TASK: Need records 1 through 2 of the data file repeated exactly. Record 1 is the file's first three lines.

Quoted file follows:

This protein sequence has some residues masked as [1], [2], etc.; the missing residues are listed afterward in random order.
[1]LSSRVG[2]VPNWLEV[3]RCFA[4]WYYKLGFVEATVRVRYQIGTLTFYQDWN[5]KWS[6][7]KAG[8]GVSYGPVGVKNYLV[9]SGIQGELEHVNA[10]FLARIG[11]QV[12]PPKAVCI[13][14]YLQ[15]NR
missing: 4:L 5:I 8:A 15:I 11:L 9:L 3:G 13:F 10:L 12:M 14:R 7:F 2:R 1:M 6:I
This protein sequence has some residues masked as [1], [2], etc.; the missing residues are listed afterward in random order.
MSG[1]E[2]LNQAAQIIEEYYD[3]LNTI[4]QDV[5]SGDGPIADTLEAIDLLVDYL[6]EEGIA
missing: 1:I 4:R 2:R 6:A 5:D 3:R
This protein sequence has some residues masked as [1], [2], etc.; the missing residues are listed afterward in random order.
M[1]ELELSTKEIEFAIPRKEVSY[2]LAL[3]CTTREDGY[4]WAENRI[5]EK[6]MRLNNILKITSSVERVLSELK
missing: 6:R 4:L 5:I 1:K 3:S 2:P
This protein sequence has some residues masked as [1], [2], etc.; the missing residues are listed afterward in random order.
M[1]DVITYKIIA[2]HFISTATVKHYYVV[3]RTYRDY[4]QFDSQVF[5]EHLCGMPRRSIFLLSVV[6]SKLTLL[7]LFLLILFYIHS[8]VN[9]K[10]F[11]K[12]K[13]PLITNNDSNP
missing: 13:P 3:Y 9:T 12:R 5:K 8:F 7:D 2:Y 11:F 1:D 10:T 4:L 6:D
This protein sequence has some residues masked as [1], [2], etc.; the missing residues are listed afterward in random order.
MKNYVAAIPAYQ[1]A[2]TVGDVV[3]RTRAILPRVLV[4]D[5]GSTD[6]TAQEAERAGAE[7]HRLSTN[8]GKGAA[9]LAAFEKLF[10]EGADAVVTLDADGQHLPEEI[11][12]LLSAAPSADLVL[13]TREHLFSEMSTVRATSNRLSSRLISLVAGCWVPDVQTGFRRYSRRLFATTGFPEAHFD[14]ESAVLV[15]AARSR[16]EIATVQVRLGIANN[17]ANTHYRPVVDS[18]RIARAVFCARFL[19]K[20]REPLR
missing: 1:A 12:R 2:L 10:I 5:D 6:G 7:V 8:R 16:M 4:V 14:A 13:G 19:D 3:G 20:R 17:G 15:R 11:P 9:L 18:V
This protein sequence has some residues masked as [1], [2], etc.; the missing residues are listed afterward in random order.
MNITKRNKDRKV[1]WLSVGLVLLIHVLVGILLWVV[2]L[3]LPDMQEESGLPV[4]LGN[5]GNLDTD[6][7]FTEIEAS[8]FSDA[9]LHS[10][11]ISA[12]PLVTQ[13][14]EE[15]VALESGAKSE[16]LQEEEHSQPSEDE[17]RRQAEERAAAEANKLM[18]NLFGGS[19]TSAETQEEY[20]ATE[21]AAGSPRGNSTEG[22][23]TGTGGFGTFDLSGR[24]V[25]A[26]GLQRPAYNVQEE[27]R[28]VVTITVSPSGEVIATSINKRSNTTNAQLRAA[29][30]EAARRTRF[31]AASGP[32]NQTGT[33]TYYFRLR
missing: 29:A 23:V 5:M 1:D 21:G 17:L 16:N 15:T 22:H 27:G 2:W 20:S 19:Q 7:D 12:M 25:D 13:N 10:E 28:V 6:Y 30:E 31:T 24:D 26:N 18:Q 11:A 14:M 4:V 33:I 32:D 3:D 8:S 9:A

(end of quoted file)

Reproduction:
This protein sequence has some residues masked as [1], [2], etc.; the missing residues are listed afterward in random order.
[1]LSSRVG[2]VPNWLEV[3]RCFA[4]WYYKLGFVEATVRVRYQIGTLTFYQDWN[5]KWS[6][7]KAG[8]GVSYGPVGVKNYLV[9]SGIQGELEHVNA[10]FLARIG[11]QV[12]PPKAVCI[13][14]YLQ[15]NR
missing: 4:L 5:I 8:A 15:I 11:L 9:L 3:G 13:F 10:L 12:M 14:R 7:F 2:R 1:M 6:I
This protein sequence has some residues masked as [1], [2], etc.; the missing residues are listed afterward in random order.
MSG[1]E[2]LNQAAQIIEEYYD[3]LNTI[4]QDV[5]SGDGPIADTLEAIDLLVDYL[6]EEGIA
missing: 1:I 4:R 2:R 6:A 5:D 3:R